Don’t you just hate learning a simple lesson in a complicated way? I bet you do. I found several resources online to learn badminton rules. But you know what?
Most of them are presented unnecessarily in a complicated way. To make your life easy in this article of badminton rules, I am going to present the rules in a super simple way.
So, buckle your seat belt with me. You will understand all the rules in no time after reading this article.
Any particular badminton match is played between either two players (one player per side that’s why we call it “singles” ) or among four players (two players in each team hence we call it “doubles”).
The match starts with a toss. If you win the toss you have the choice to either go for the serving first or choose the side you want to stand at the beginning.
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General Rules of Badminton
I am considering you are playing “singles” ( you and your opponent ) while describing these general rules.
Later, I will mention the “doubles” specific rules to cater to you.
- You will win a match if you win 3 sets ( in some countries “set” is referred to “game”). To win each set you got to get 21 points.
- On the way to get 21 points if both you and your opponent reach to 20 points then we call it “deuce”. Once you guys reach deuce, then either one of you needs to go ahead by 2 points to win that particular set. For example, 22-20 or 24-22 or 23-25 or whatever but anyone of you is ahead of other by two points.
- In this way, if you guys both reach to 29 points together, meaning if the score becomes 29-29, then the one who goes to 30 points first will win the set.
- How do you win a point then? The one who wins the rally wins the point.
If you are not sure what the heck a rally means; A rally is the series of shots between the players (for singles) or team (the for doubles) starting from the service and ending once a point is won by any player (singles) or team (doubles).
Now let’s see when you are considered as a rally winner and when the faults occur.
- Suppose you are hitting the shuttlecock ( either serving or returning your opponent’s hit), and your opponent misses to return the shuttlecock by performing a valid shot then you win that rally.
- But remember, once your opponent misses the shuttlecock, it needs to land within the opponent boundary to get you a point.
- If the shuttle lands outside the line of opponent’s court, or lands on the wrong side of the opponent’s court (i.e. the other side where your opponent is not standing), or the shuttle hits the net or goes through the net or under the net after you hit it, these are called fault. All these results a point for your opponent.
- None of you are allowed to touch the shuttle twice for a single shot.
Now let’s learn some serving rules.
- While you are serving you must stand inside your service court and should not step forward as you serve.
- If you are serving, you must hit the shuttle underarm and it should reach below the waist height of your opponent. Otherwise, your opponent will get a point.
- When you are serving, your opponent needs to stand on the diagonally opposite court of yours and the serve should reach to that court.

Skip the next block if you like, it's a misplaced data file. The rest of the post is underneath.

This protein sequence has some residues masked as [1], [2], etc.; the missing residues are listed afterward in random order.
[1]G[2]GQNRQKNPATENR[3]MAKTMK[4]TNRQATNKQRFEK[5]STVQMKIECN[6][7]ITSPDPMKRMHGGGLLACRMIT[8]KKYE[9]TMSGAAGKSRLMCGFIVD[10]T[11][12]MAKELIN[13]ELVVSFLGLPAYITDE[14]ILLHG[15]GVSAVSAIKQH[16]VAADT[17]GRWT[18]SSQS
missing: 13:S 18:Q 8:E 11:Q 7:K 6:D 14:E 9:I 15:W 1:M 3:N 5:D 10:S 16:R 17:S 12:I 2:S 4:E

- When the set/game starts at the score (0-0) and when the server’s score is even he/she will serve from the right court. But when the server’s score is odd he/she will serve from his/her left court.
- Suppose you are serving and win the rally, so you get a point and change the side to serve next.
- But suppose you are serving and your opponent wins the rally, then your opponent becomes the new server. He/she will then follow the above mentioned left/right court rule against the point he/she just reached. For the even point, he/she will choose his/her right court, and for the odd point, he/she will choose his/her left court.
- None of you are allowed to distract each other intentionally by any means during the serve or any other moment during the play.
So, those are the general rules when you are playing “singles”.
Let’s find out the differences between “singles” and “doubles” in terms of badminton rules.
The basic rules, the objectives, and the requirements to win a set and a match are similar for “doubles” like the “singles”.
Here is the list of the major differences for “doubles”.
- For doubles, the boundary of the court is up to the outer line. But for the “singles” the boundary was up to the inner line of the court.
- Suppose your team is serving and you are the server. Similar to “singles” rule you will serve to the opponent who is standing diagonally opposite to your standing court.
- If your team win this rally you will serve again ( not your partner ) but you and your partner will change the court so that you serve to the other opponent this time ( not to the same person last time you served).
- If your opponent team win this rally then if their current point is now even then their right court player will serve now, but if their current point is now odd then their left court player will serve now.
- Not to mention, the player’s court is determined by the position they were standing before the rally starts, not after the rally ends. As a result, once a team regains the serving, the other player gets the chance to serve who didn’t serve last time.
In this badminton rules article, I tried to present the rules in the simplest way possible.
If you are not familiar to this game at all, still you will be able to learn the rules for both “singles” and “doubles” play after reading this article.
Now go out and start playing badminton.
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